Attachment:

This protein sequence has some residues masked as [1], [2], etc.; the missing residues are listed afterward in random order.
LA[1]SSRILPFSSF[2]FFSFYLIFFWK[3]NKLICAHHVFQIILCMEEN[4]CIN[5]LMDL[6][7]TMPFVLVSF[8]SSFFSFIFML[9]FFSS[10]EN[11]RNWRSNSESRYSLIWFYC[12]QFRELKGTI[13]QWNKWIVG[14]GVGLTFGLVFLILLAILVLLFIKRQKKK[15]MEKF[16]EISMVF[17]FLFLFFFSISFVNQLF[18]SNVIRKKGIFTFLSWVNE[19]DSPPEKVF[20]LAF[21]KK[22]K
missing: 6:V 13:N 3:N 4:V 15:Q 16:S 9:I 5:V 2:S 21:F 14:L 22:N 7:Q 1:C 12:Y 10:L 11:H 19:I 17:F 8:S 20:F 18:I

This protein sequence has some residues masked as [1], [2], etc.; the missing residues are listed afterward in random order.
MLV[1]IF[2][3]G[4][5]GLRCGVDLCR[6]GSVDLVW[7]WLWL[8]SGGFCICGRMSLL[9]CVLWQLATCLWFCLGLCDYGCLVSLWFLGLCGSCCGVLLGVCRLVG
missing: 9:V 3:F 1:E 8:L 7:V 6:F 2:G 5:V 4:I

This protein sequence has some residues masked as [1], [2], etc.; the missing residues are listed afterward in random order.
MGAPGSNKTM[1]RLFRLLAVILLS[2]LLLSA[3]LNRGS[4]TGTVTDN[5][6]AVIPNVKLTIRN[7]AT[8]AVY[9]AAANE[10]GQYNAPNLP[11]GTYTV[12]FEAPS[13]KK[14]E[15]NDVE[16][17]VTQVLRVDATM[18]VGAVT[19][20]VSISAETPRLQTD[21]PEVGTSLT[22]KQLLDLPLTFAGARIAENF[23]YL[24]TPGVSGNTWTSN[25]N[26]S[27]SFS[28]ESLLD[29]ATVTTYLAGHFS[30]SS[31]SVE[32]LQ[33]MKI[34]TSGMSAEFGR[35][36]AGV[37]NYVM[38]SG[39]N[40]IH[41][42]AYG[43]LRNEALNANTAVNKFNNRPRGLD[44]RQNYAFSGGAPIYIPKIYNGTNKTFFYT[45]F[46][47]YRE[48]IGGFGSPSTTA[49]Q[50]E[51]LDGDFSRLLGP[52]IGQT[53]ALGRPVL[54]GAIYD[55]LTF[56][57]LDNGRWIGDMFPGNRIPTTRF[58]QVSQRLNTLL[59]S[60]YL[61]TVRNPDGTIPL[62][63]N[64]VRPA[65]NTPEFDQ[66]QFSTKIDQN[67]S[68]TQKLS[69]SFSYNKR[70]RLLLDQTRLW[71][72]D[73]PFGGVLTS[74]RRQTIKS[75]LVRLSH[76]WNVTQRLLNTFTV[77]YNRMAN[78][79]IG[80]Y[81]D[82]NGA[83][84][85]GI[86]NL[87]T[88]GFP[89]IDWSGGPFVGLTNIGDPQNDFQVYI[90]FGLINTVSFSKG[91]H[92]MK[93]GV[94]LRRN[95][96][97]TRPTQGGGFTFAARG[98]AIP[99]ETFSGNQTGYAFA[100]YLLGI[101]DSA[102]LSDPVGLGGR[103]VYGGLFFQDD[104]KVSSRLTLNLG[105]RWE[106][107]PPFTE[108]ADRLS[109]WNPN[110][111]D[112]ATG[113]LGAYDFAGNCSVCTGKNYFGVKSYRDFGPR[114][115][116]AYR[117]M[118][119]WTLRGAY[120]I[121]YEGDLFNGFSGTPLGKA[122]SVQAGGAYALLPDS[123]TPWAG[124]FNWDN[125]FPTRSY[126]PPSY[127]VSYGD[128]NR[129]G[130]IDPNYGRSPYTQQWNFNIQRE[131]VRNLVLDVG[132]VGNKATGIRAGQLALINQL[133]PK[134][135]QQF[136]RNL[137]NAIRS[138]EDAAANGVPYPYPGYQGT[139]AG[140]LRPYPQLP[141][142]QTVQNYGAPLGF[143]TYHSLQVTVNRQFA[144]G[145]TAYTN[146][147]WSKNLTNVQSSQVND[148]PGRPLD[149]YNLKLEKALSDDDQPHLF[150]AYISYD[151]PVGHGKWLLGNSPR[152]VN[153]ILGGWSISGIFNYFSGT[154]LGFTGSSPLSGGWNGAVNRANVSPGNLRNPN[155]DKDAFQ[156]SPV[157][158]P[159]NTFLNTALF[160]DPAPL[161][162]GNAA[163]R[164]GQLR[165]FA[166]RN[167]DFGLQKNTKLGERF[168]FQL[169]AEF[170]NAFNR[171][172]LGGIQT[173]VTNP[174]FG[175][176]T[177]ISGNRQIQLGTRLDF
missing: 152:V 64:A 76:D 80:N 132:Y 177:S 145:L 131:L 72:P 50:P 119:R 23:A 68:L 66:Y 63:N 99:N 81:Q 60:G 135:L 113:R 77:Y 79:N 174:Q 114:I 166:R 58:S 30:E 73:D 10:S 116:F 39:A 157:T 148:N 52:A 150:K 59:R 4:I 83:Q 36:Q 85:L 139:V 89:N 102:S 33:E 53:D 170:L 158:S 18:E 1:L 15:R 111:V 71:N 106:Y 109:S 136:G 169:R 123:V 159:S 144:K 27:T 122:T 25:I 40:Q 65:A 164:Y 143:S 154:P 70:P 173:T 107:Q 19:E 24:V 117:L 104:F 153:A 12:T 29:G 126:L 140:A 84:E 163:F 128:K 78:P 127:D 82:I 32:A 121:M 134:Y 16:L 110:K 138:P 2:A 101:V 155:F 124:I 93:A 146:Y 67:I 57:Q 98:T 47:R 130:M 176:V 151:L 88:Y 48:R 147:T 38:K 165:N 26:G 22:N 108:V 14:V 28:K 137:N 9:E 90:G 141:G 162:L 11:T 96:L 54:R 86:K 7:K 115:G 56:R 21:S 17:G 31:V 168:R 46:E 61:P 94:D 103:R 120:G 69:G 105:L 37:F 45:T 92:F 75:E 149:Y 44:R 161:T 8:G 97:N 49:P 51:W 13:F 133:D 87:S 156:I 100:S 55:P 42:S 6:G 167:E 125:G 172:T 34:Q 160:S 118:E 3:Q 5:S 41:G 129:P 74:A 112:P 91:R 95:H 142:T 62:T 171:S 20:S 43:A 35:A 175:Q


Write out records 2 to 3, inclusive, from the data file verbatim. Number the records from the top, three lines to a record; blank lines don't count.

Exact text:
This protein sequence has some residues masked as [1], [2], etc.; the missing residues are listed afterward in random order.
MLV[1]IF[2][3]G[4][5]GLRCGVDLCR[6]GSVDLVW[7]WLWL[8]SGGFCICGRMSLL[9]CVLWQLATCLWFCLGLCDYGCLVSLWFLGLCGSCCGVLLGVCRLVG
missing: 9:V 3:F 1:E 8:L 7:V 6:F 2:G 5:V 4:I

This protein sequence has some residues masked as [1], [2], etc.; the missing residues are listed afterward in random order.
MGAPGSNKTM[1]RLFRLLAVILLS[2]LLLSA[3]LNRGS[4]TGTVTDN[5][6]AVIPNVKLTIRN[7]AT[8]AVY[9]AAANE[10]GQYNAPNLP[11]GTYTV[12]FEAPS[13]KK[14]E[15]NDVE[16][17]VTQVLRVDATM[18]VGAVT[19][20]VSISAETPRLQTD[21]PEVGTSLT[22]KQLLDLPLTFAGARIAENF[23]YL[24]TPGVSGNTWTSN[25]N[26]S[27]SFS[28]ESLLD[29]ATVTTYLAGHFS[30]SS[31]SVE[32]LQ[33]MKI[34]TSGMSAEFGR[35][36]AGV[37]NYVM[38]SG[39]N[40]IH[41][42]AYG[43]LRNEALNANTAVNKFNNRPRGLD[44]RQNYAFSGGAPIYIPKIYNGTNKTFFYT[45]F[46][47]YRE[48]IGGFGSPSTTA[49]Q[50]E[51]LDGDFSRLLGP[52]IGQT[53]ALGRPVL[54]GAIYD[55]LTF[56][57]LDNGRWIGDMFPGNRIPTTRF[58]QVSQRLNTLL[59]S[60]YL[61]TVRNPDGTIPL[62][63]N[64]VRPA[65]NTPEFDQ[66]QFSTKIDQN[67]S[68]TQKLS[69]SFSYNKR[70]RLLLDQTRLW[71][72]D[73]PFGGVLTS[74]RRQTIKS[75]LVRLSH[76]WNVTQRLLNTFTV[77]YNRMAN[78][79]IG[80]Y[81]D[82]NGA[83][84][85]GI[86]NL[87]T[88]GFP[89]IDWSGGPFVGLTNIGDPQNDFQVYI[90]FGLINTVSFSKG[91]H[92]MK[93]GV[94]LRRN[95][96][97]TRPTQGGGFTFAARG[98]AIP[99]ETFSGNQTGYAFA[100]YLLGI[101]DSA[102]LSDPVGLGGR[103]VYGGLFFQDD[104]KVSSRLTLNLG[105]RWE[106][107]PPFTE[108]ADRLS[109]WNPN[110][111]D[112]ATG[113]LGAYDFAGNCSVCTGKNYFGVKSYRDFGPR[114][115][116]AYR[117]M[118][119]WTLRGAY[120]I[121]YEGDLFNGFSGTPLGKA[122]SVQAGGAYALLPDS[123]TPWAG[124]FNWDN[125]FPTRSY[126]PPSY[127]VSYGD[128]NR[129]G[130]IDPNYGRSPYTQQWNFNIQRE[131]VRNLVLDVG[132]VGNKATGIRAGQLALINQL[133]PK[134][135]QQF[136]RNL[137]NAIRS[138]EDAAANGVPYPYPGYQGT[139]AG[140]LRPYPQLP[141][142]QTVQNYGAPLGF[143]TYHSLQVTVNRQFA[144]G[145]TAYTN[146][147]WSKNLTNVQSSQVND[148]PGRPLD[149]YNLKLEKALSDDDQPHLF[150]AYISYD[151]PVGHGKWLLGNSPR[152]VN[153]ILGGWSISGIFNYFSGT[154]LGFTGSSPLSGGWNGAVNRANVSPGNLRNPN[155]DKDAFQ[156]SPV[157][158]P[159]NTFLNTALF[160]DPAPL[161][162]GNAA[163]R[164]GQLR[165]FA[166]RN[167]DFGLQKNTKLGERF[168]FQL[169]AEF[170]NAFNR[171][172]LGGIQT[173]VTNP[174]FG[175][176]T[177]ISGNRQIQLGTRLDF
missing: 152:V 64:A 76:D 80:N 132:Y 177:S 145:L 131:L 72:P 50:P 119:R 23:A 68:L 66:Y 63:N 99:N 81:Q 60:G 135:L 113:R 77:Y 79:N 174:Q 114:I 166:R 58:S 30:E 73:D 10:S 116:F 39:A 157:T 148:N 52:A 150:K 59:R 4:I 83:Q 36:Q 85:L 139:V 89:N 102:S 33:E 53:D 170:L 158:S 18:E 1:L 15:R 111:V 71:N 106:Y 109:S 136:G 169:R 123:V 159:S 144:K 27:T 122:T 25:I 40:Q 65:A 164:Y 143:S 154:P 70:P 173:T 107:Q 19:E 24:V 117:L 104:F 153:A 12:T 29:G 126:L 140:A 84:E 163:F 128:K 78:P 127:D 82:I 32:A 121:M 134:Y 16:L 110:K 138:P 2:A 101:V 155:F 124:I 93:A 146:Y 67:I 57:Q 98:T 47:R 130:M 176:V 151:L 88:Y 48:R 147:T 38:K 165:N 26:G 22:N 108:V 14:V 28:K 137:N 9:E 90:G 141:G 162:L 11:T 96:L 54:R 86:K 7:K 115:G 56:R 21:S 17:G 31:V 168:R 46:E 61:P 94:D 103:R 120:G 69:G 105:L 37:F 45:T 92:F 75:E 149:Y 44:R 161:T 8:G 97:N 49:P 51:W 13:F 133:D 87:S 156:I 100:S 55:P 42:S 6:G 167:E 125:G 172:T 34:Q 160:S 118:E 3:Q 5:S 41:G 129:P 74:A 112:P 91:R 95:H 142:T 62:T 171:S 20:S 43:A 35:A 175:Q